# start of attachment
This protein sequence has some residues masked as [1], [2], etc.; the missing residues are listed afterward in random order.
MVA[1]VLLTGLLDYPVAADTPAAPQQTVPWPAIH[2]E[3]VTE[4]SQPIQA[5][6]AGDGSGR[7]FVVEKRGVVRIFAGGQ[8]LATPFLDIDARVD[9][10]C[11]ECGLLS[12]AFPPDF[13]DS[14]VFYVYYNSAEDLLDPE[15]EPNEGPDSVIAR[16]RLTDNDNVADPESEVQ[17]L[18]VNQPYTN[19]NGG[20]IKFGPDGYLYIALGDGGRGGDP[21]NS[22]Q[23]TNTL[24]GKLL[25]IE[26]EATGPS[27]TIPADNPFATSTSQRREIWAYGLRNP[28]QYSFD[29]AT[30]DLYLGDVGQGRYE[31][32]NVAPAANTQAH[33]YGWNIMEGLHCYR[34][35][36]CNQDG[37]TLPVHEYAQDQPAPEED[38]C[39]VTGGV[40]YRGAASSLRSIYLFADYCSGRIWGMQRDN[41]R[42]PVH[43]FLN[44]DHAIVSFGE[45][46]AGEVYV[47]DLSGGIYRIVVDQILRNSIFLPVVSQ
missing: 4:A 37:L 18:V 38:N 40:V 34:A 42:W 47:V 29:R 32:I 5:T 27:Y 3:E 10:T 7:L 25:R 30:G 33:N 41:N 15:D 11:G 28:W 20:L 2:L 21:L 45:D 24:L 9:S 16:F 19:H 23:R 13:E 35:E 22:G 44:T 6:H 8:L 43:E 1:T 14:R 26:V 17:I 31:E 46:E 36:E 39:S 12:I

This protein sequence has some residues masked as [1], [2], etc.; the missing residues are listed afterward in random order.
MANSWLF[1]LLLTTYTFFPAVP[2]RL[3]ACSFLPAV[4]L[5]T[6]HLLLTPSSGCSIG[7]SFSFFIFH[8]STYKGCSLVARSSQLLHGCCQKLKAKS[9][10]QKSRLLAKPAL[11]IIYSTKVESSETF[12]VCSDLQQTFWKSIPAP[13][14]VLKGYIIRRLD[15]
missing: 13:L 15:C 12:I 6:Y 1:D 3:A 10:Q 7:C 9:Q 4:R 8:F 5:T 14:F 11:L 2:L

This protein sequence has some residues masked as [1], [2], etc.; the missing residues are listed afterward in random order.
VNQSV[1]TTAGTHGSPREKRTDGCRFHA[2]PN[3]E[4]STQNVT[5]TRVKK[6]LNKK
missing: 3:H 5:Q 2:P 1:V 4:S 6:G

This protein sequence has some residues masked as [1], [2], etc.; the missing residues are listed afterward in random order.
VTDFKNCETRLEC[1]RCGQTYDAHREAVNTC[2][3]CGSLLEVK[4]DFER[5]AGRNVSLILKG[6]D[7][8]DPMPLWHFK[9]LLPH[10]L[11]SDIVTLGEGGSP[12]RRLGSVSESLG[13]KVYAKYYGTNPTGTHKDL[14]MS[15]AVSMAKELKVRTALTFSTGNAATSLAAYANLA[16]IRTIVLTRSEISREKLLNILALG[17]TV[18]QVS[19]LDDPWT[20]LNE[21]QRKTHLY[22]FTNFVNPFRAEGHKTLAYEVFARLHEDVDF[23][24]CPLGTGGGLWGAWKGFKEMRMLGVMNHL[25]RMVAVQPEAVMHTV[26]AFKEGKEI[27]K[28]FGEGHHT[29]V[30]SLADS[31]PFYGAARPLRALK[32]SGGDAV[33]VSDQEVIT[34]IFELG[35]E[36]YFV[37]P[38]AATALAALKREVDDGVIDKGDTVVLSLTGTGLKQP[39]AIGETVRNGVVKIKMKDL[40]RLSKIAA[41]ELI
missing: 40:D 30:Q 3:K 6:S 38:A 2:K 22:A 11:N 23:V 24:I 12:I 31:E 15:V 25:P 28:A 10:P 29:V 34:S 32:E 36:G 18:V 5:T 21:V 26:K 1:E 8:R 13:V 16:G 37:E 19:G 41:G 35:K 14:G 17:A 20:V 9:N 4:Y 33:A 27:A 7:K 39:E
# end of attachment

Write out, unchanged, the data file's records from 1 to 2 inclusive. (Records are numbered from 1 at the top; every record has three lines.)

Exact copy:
This protein sequence has some residues masked as [1], [2], etc.; the missing residues are listed afterward in random order.
MVA[1]VLLTGLLDYPVAADTPAAPQQTVPWPAIH[2]E[3]VTE[4]SQPIQA[5][6]AGDGSGR[7]FVVEKRGVVRIFAGGQ[8]LATPFLDIDARVD[9][10]C[11]ECGLLS[12]AFPPDF[13]DS[14]VFYVYYNSAEDLLDPE[15]EPNEGPDSVIAR[16]RLTDNDNVADPESEVQ[17]L[18]VNQPYTN[19]NGG[20]IKFGPDGYLYIALGDGGRGGDP[21]NS[22]Q[23]TNTL[24]GKLL[25]IE[26]EATGPS[27]TIPADNPFATSTSQRREIWAYGLRNP[28]QYSFD[29]AT[30]DLYLGDVGQGRYE[31][32]NVAPAANTQAH[33]YGWNIMEGLHCYR[34][35][36]CNQDG[37]TLPVHEYAQDQPAPEED[38]C[39]VTGGV[40]YRGAASSLRSIYLFADYCSGRIWGMQRDN[41]R[42]PVH[43]FLN[44]DHAIVSFGE[45][46]AGEVYV[47]DLSGGIYRIVVDQILRNSIFLPVVSQ
missing: 4:A 37:L 18:V 38:N 40:V 34:A 42:W 47:V 29:R 32:I 5:T 27:Y 3:E 10:T 7:L 25:R 30:G 33:N 41:N 15:D 11:G 28:W 20:L 2:L 21:L 45:D 24:L 9:S 16:F 19:H 23:R 13:E 35:E 22:G 44:T 6:H 8:L 43:E 1:T 14:R 26:V 17:I 31:E 46:E 36:E 39:S 12:I

This protein sequence has some residues masked as [1], [2], etc.; the missing residues are listed afterward in random order.
MANSWLF[1]LLLTTYTFFPAVP[2]RL[3]ACSFLPAV[4]L[5]T[6]HLLLTPSSGCSIG[7]SFSFFIFH[8]STYKGCSLVARSSQLLHGCCQKLKAKS[9][10]QKSRLLAKPAL[11]IIYSTKVESSETF[12]VCSDLQQTFWKSIPAP[13][14]VLKGYIIRRLD[15]
missing: 13:L 15:C 12:I 6:Y 1:D 3:A 10:Q 7:C 9:Q 4:R 8:F 5:T 14:F 11:L 2:L